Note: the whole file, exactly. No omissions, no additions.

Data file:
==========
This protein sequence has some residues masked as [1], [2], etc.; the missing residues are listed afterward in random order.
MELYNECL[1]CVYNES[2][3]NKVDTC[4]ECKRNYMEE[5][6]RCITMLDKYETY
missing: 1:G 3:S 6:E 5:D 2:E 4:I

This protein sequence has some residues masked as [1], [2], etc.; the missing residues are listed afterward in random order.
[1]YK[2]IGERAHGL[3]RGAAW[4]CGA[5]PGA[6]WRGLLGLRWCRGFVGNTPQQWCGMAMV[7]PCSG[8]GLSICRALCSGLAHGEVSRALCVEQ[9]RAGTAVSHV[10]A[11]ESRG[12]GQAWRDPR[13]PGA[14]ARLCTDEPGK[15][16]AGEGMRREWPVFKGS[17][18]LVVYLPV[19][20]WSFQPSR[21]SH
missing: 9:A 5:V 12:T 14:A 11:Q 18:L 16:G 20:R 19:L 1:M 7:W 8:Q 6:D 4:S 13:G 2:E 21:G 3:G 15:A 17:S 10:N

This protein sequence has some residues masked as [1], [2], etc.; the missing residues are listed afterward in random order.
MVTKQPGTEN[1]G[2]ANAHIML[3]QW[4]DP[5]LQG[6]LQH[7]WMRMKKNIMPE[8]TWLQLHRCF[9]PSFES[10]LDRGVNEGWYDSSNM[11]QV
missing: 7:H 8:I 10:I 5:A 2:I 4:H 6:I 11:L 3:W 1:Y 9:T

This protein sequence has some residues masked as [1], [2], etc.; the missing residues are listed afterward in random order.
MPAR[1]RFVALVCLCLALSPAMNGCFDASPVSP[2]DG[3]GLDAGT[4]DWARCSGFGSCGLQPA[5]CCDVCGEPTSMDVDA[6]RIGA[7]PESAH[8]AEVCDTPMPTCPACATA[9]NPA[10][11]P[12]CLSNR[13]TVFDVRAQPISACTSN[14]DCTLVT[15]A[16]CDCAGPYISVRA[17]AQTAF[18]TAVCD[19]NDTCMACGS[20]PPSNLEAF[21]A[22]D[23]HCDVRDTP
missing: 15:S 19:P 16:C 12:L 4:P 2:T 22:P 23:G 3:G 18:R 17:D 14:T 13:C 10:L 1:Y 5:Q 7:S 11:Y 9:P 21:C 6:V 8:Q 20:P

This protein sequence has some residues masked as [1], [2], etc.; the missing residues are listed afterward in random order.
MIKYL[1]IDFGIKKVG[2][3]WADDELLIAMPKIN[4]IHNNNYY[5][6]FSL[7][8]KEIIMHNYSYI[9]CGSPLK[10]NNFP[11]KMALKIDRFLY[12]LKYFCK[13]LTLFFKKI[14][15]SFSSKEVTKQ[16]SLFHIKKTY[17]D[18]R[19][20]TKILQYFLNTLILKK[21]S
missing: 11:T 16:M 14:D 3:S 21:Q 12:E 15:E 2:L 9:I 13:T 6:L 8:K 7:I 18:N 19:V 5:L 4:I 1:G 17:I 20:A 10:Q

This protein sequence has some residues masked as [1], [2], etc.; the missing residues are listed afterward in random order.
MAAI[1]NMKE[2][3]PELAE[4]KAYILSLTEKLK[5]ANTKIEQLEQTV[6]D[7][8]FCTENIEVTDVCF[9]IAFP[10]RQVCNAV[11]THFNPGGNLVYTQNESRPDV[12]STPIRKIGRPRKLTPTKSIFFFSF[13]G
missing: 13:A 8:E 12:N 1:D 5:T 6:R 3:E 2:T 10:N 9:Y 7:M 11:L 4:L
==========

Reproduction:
This protein sequence has some residues masked as [1], [2], etc.; the missing residues are listed afterward in random order.
MELYNECL[1]CVYNES[2][3]NKVDTC[4]ECKRNYMEE[5][6]RCITMLDKYETY
missing: 1:G 3:S 6:E 5:D 2:E 4:I

This protein sequence has some residues masked as [1], [2], etc.; the missing residues are listed afterward in random order.
[1]YK[2]IGERAHGL[3]RGAAW[4]CGA[5]PGA[6]WRGLLGLRWCRGFVGNTPQQWCGMAMV[7]PCSG[8]GLSICRALCSGLAHGEVSRALCVEQ[9]RAGTAVSHV[10]A[11]ESRG[12]GQAWRDPR[13]PGA[14]ARLCTDEPGK[15][16]AGEGMRREWPVFKGS[17][18]LVVYLPV[19][20]WSFQPSR[21]SH
missing: 9:A 5:V 12:T 14:A 11:Q 18:L 16:G 20:R 19:L 1:M 7:W 8:Q 6:D 4:S 13:G 2:E 21:G 3:G 15:A 17:S 10:N

This protein sequence has some residues masked as [1], [2], etc.; the missing residues are listed afterward in random order.
MVTKQPGTEN[1]G[2]ANAHIML[3]QW[4]DP[5]LQG[6]LQH[7]WMRMKKNIMPE[8]TWLQLHRCF[9]PSFES[10]LDRGVNEGWYDSSNM[11]QV
missing: 7:H 8:I 10:I 5:A 2:I 4:H 6:I 11:L 3:W 1:Y 9:T

This protein sequence has some residues masked as [1], [2], etc.; the missing residues are listed afterward in random order.
MPAR[1]RFVALVCLCLALSPAMNGCFDASPVSP[2]DG[3]GLDAGT[4]DWARCSGFGSCGLQPA[5]CCDVCGEPTSMDVDA[6]RIGA[7]PESAH[8]AEVCDTPMPTCPACATA[9]NPA[10][11]P[12]CLSNR[13]TVFDVRAQPISACTSN[14]DCTLVT[15]A[16]CDCAGPYISVRA[17]AQTAF[18]TAVCD[19]NDTCMACGS[20]PPSNLEAF[21]A[22]D[23]HCDVRDTP
missing: 15:S 19:P 16:C 12:L 4:P 2:T 22:P 23:G 3:G 18:R 17:D 14:T 13:C 10:L 1:Y 5:Q 7:S 11:Y 9:P 21:C 6:V 8:Q 20:P

This protein sequence has some residues masked as [1], [2], etc.; the missing residues are listed afterward in random order.
MIKYL[1]IDFGIKKVG[2][3]WADDELLIAMPKIN[4]IHNNNYY[5][6]FSL[7][8]KEIIMHNYSYI[9]CGSPLK[10]NNFP[11]KMALKIDRFLY[12]LKYFCK[13]LTLFFKKI[14][15]SFSSKEVTKQ[16]SLFHIKKTY[17]D[18]R[19][20]TKILQYFLNTLILKK[21]S
missing: 11:T 16:M 14:D 3:S 21:Q 12:E 15:E 2:L 9:I 13:T 6:L 8:K 7:I 18:N 19:V 5:L 4:I 1:G 17:I 20:A 10:Q

This protein sequence has some residues masked as [1], [2], etc.; the missing residues are listed afterward in random order.
MAAI[1]NMKE[2][3]PELAE[4]KAYILSLTEKLK[5]ANTKIEQLEQTV[6]D[7][8]FCTENIEVTDVCF[9]IAFP[10]RQVCNAV[11]THFNPGGNLVYTQNESRPDV[12]STPIRKIGRPRKLTPTKSIFFFSF[13]G
missing: 13:A 8:E 12:N 1:D 5:T 6:R 3:E 2:T 10:N 9:Y 7:M 11:L 4:L